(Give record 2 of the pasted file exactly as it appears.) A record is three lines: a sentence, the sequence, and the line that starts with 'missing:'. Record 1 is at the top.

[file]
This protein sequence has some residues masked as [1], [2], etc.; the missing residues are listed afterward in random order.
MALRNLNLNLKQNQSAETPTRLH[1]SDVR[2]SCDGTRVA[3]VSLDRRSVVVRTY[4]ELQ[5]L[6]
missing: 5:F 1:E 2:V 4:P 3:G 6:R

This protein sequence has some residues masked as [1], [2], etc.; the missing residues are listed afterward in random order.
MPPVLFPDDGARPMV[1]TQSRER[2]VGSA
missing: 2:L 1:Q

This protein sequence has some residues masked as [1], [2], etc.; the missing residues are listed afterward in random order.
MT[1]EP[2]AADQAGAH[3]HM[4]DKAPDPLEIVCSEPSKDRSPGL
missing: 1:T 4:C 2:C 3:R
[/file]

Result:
This protein sequence has some residues masked as [1], [2], etc.; the missing residues are listed afterward in random order.
MPPVLFPDDGARPMV[1]TQSRER[2]VGSA
missing: 2:L 1:Q